Our children are growing up in a high-speed world of social networks, unlimited internet access and mobile phones - no generation of teenagers has ever had such freedom to explore the secrets of the adult world on their computers.
The latest research carried out by the London School of Economics reveals that 52% of British children between the ages of nine and 16 have internet access in their bedroom and as many can also access the internet away from home - on mobile devices.
Almost half of all teenagers have internet access in their bedrooms
Many of them spend hours on social networking sites like Facebook and MSN chatting to friends but also flirting with strangers, albeit mostly young people of their own age.
Sonia Livingstone, who led the research, says there is growing evidence for concern about some of these online activities.
"I think there's a lot of experimentation going on. And I think a lot of that is about sharing experiences, being in touch, seeing if other people are living the life that you are. And within that there is clearly a lot of flirtation and some degree of sexual experimentation."
According to her research, 12% of 11-16 year olds say they have received sexual messages.
In Blackburn I met Joel, who is 14 and who spends hours in his bedroom online and with 700 Facebook "friends".
Joel's description of how he and his friends use it sounded like an online dating agency for teenagers.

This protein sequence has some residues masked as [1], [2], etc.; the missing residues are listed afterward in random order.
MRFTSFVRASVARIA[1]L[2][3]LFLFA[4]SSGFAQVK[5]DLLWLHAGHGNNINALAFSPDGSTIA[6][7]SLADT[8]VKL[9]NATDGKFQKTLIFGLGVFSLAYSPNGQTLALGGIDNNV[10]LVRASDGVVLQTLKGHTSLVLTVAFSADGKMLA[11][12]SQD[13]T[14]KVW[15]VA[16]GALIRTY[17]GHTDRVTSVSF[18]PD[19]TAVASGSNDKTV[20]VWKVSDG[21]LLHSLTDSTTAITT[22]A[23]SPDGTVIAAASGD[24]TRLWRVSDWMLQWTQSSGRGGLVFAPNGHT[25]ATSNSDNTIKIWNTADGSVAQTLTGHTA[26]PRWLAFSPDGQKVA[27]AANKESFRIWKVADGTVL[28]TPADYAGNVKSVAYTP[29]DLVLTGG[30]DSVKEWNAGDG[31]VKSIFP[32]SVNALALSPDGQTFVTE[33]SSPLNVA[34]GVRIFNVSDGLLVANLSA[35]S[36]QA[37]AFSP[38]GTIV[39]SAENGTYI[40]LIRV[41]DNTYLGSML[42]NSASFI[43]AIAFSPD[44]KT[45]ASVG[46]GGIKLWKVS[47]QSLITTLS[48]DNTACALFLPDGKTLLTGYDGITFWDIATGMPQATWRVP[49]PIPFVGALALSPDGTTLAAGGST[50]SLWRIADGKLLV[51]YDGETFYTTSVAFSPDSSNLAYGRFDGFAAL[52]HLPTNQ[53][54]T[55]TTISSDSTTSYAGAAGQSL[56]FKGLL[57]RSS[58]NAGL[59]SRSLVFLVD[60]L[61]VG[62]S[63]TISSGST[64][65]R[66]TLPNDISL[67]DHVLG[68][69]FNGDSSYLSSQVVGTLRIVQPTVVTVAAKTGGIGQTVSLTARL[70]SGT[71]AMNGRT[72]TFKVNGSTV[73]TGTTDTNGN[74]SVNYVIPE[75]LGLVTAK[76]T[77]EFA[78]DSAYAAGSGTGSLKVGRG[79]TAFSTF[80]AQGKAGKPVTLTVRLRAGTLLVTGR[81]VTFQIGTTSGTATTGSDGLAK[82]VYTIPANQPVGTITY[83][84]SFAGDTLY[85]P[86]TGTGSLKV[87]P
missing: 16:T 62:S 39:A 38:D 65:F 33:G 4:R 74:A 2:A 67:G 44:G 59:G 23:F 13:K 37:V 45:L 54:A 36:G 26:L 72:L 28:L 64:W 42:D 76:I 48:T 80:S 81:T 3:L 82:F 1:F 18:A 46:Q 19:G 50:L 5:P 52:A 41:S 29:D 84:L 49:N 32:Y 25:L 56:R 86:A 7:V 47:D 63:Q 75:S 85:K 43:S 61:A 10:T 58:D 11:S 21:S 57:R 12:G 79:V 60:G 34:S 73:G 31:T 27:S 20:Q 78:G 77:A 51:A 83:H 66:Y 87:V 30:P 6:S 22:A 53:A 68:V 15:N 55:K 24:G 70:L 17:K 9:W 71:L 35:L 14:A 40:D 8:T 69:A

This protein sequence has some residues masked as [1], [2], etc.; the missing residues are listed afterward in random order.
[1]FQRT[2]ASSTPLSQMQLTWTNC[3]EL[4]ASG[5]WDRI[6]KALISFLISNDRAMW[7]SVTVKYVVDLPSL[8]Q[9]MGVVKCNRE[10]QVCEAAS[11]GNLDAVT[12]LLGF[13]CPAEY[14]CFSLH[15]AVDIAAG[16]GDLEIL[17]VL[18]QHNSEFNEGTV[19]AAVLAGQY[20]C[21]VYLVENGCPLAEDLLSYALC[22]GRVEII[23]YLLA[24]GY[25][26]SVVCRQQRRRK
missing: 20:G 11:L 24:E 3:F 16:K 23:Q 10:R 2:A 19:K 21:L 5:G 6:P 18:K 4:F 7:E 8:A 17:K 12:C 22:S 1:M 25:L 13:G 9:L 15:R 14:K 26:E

"Some lads take photos with their tops off," he told me, "and girls are like, 'I'll add him, I'll add him.'"
At his local football club, almost all of his teammates openly told us that they had looked at pornography online.
According to the LSE's latest research, more than 24% of nine-to-16-year-olds said they had seen pornography in the past year, some online but the majority had found it on DVDs, television or magazines.
Teenage kicks and teenage pressure
The Brook Advisory Centre speaks to thousands of teenagers in Britain every year about their sexual experiences. Simon Blake, its chief executive, says porn is providing gross misinformation to young people about their expectations of sex.
"Young people will come and say things like 'Is it right, do I need to shave all my body hair off?'"
So is there anything we can - or should - do to limit exposure of our children to the darker parts of the web?
The Conservative MP Claire Perry thinks so. She wants the government to force broadband companies to cut off adult sites unless households explicitly request them.
That may well help to limit the access, but it won't stop it.
As a parent, I can say no to clothes that I deem inappropriate and sexualised. But my biggest concern is the virtual world that children navigate so confidently now - who they might talk to, where they might go, what they might see.
If there's one message that has come through from all the parents and experts I have spoken to, it is talk to your children, communicate with them and know what they are doing, particularly online. I do hope that by doing just that I can protect them to some extent as they graduate from their childhood innocence to the reality of the very adult world that awaits them.
Panorama: Too Much Too Young, BBC One, Monday, 10 January at 2030 GMT and then available in the UK on theBBC iPlayer.